|Similar to R15-1, |
your basic rail crossing sign
I don't know much other than what's been reported and these uncorroborated comments, but it is never a good idea to leave the mental situational awareness switch turned off for any reason, electronic or otherwise, and leave mental distractions turned on. Way too much going on around a cyclist, especially in a city. There is some stuff out there marketed as safer for those who want to listen to tunes while riding, but I'm not sure I would buy into anything that would take my mind off the road. Live to the end of the ride and you can turn on those big 901's.
Some mistakes you only get to make once. This is tragic. Be careful out there.
The entities who designed this intersection/trail crossing don't get off scot free. The main road, Zia, is marked with flashing lights and gates. The bike path has Jacques Schitt--just a little white sign. Tim Rogers, posting to the BikeABQ list, said "There are no gates here or at any other sidewalk or trail crossings. These crossings are all adjacent to roads and it was decided that the bells & whistles were enough to warn pedestrians and cyclists without dedicated gates. Ugh."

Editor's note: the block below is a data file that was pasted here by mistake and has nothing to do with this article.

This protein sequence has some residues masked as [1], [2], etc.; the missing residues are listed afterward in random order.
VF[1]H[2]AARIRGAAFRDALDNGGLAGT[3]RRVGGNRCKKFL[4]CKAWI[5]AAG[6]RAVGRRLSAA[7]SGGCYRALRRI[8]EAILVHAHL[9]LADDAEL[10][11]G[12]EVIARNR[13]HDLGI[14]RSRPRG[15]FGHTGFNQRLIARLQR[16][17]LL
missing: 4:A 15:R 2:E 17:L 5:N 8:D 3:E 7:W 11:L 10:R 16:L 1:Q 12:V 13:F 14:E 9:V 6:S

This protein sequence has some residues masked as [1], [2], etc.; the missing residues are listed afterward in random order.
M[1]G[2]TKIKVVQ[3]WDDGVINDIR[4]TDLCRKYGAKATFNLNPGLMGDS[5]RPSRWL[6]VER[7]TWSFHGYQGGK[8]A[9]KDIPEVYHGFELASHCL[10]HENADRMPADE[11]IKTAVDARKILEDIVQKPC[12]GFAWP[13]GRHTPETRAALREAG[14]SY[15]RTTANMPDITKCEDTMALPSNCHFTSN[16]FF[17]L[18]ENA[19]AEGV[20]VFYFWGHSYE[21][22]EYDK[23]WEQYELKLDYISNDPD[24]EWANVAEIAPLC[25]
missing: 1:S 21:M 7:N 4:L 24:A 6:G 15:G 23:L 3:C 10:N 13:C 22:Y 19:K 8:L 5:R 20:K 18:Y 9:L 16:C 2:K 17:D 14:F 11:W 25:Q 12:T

Readers should also note that the cyclist was on a path that runs north-south, parallel to St. Francis until, at the last instant, it turns sharply right and crosses the tracks. I was told by a Journal reporter that she was headed north on this path and then made the sharp right across the tracks (see below). Therefore, it would seem a cyclist could not easily see the lights flashing until late in the approach to the tracks because the cyclist would be parallel to them rather than facing them, and contending with screening buildings as well. Still not sure how you miss the train, but there could be a lot of visual clutter there on a Saturday morning. I'll have to ride that myself, but looking at Google maps, that is what I would suspect. But based on my assumption of how the layout affects visibility, there is even more reason for a separate set of warning lights.
That double standard in design does not relieve cyclists from their obligation to pay attention and maintain situational awareness. Having said that, a city that prides itself on its trails as part of its Silver Bicycle Friendly City status, and which relies on trails because many of the major roads are pretty sketchy for cyclists, needs to make sure they are done right, even if it means spending a few bucks and twisting some arms at the NMDOT.
|cyclist's intended route, south to north, as I understand it, |
shown with the black line.
The Rail Trail jogs over the tracks just south of Zia, crosses Zia, and continues north.